Q: Does IP Exclusion apply to Data Insertion API requests?

BG: Yes. IP Exclusion is applied after data has been collected, so whatever the IP the request appears to be coming from will either be included or excluded regardless of the data collection method used. However, keep in mind that with the Data Insertion API you have direct control over the IP address that SiteCatalyst sees, using the <ipaddress> element, which you do not have using JavaScript. Whatever you put in that <ipaddress> element is what SiteCatalyst will see as the originating IP address for the server call, and exclusion/inclusion will be based on that address.

Q: What is the entertainment at Summit going to be?

BG: Nice try.

Seriously, though, I don’t know.

Q: What options does SiteCatalyst give me for classifying GeoSegmentation data for the United States according to my own needs?

BG: This led to a nice discussion on Twitter this past week. In SiteCatalyst v14.9 we released a feature that allows us to populate the s.zip variable automatically, on our servers, after data has been collected. Using this feature, you don’t need to use the s.zip variable in your implementation if you don’t want to do so. You’ll see this data in the Visitor Profile > Visitor ZIP/Postal Code report. Then, once that has been set up by your Account Manager or ClientCare, you can classify the various zip codes into neighborhoods, cities/towns, counties, regions, areas, DMAs, etc.—whatever you need, including custom groupings that align with your business goals/needs. This approach offers a number of great complements to the basic GeoSegmentation reports in SiteCatalyst:

  • Classifications
  • Conversion metrics (such as Revenue, Orders, and all custom events)
  • Subrelations

There is no cost to use this feature, and it doesn’t require any implementation changes.

Q: We are working on tagging an iPhone app. Should we put the data in the same report suite as our web site, or in a different report suite?

BG: There are probably pros and cons to each approach, and it may depend on the app. The first question that I asked myself is this: How different is the app experience from your web experience? In the overwhelming majority of cases, a mobile user is going to interact with your mobile app differently than they interact with your web site. Even if the app is just a front end for your web content, does someone on an iPhone or iPad or Evo or Galaxy Tab do the same things as a web user? Are you going to make the same changes to your site, based on your analysis, that you would make to your mobile app?

The odds are that you’re going to be interested in different things about your app. Custom variables will be used differently. Metrics may be different. Certainly the same visitor acquisition channels won’t apply to both. And I’m not sure I would want my mobile app traffic inflating my site traffic (and vice versa). While it’s true that you can use segmentation in Discover, Data Warehouse, and/or ASI to separate out app traffic from site traffic (probably using a Custom Traffic variable to capture the “app type”), personally I see much more value in using separate report suites in the large majority of cases.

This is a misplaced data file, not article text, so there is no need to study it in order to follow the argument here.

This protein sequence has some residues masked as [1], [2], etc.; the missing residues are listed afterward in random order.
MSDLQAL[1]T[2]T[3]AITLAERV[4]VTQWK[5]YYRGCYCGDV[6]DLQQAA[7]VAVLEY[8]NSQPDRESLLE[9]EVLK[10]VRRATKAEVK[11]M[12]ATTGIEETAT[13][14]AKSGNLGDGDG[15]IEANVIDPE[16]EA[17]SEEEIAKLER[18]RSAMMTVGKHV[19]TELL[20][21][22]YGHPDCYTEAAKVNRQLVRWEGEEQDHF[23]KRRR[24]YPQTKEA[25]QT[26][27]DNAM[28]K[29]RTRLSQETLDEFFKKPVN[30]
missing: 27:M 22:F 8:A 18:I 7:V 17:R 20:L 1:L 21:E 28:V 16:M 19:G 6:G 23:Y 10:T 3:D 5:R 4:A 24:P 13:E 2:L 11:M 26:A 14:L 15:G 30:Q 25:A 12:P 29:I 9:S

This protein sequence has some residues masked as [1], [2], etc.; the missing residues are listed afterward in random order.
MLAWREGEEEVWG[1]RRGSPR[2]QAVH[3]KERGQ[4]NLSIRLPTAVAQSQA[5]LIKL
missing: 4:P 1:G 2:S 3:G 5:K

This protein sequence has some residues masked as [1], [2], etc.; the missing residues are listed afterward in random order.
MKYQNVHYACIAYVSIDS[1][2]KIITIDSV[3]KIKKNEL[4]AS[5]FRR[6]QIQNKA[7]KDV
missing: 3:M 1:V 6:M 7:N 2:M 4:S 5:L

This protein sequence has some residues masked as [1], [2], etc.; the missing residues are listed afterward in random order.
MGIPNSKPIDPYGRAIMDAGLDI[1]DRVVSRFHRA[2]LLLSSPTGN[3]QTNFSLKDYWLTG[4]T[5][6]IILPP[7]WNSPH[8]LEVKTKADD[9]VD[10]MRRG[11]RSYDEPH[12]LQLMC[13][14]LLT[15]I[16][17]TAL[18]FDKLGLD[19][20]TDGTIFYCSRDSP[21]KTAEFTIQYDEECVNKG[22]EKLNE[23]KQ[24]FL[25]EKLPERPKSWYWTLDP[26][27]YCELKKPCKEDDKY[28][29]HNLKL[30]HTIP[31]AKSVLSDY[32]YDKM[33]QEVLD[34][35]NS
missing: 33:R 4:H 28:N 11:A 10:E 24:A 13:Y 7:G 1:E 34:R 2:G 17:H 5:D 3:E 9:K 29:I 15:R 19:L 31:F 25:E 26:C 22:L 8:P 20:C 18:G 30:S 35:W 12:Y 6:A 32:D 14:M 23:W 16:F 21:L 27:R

Q: Why does my custom link tracking use the 2o7.net or omtrdc.net data collection domains even though the rest of my implementation uses first-party cookies (e.g. metrics.mysite.com)?

BG: First, some background information.

When first-party cookies are in use, the data collection domain is controlled by the s.trackingServer and s.trackingServerSecure variables. These variables are members of the ‘s’ object that gets created when the page loads, and they are usually contained in the s_code.js include file, which means that they are loaded when the page loads. In most cases, when you implement custom link tracking you include a piece that says

var s=s_gi('my_report_suite_id');

That report suite ID is usually the same as the report suite ID in your s_account variable, but sometimes it isn’t. When it isn’t, the result of the line of code shown above is the creation of a new ‘s’ object, which doesn’t automatically have s.trackingServer and s.trackingServerSecure defined.

So, in short, if you are using a different report suite ID (or set of report suite IDs) when calling your link tracking functions, you will want to make sure to define s.trackingServer (and, where applicable, s.trackingServerSecure) within your link tracking function call. In the example below, let’s assume that the s_account value in the s_code.js file was something other than “gainesweblinks.”

function linkTracking(obj) {
var s=s_gi('gainesweblinks');
s.trackingServer='metrics.mysite.com';
s.trackingServerSecure='smetrics.mysite.com';

s.linkTrackVars='eVar1';
s.eVar1='some value';
s.tl(obj,'o','Custom Link');
}

And if you’re wondering why this matters—why you should care if you’re using various data collection domains at different times on your site—check out this post.

As always, if you have any questions about anything in this post, or about anything else related to the Adobe Online Marketing Suite, please leave a comment here or contact me on Twitter and I’ll do my best to get you the information that you need.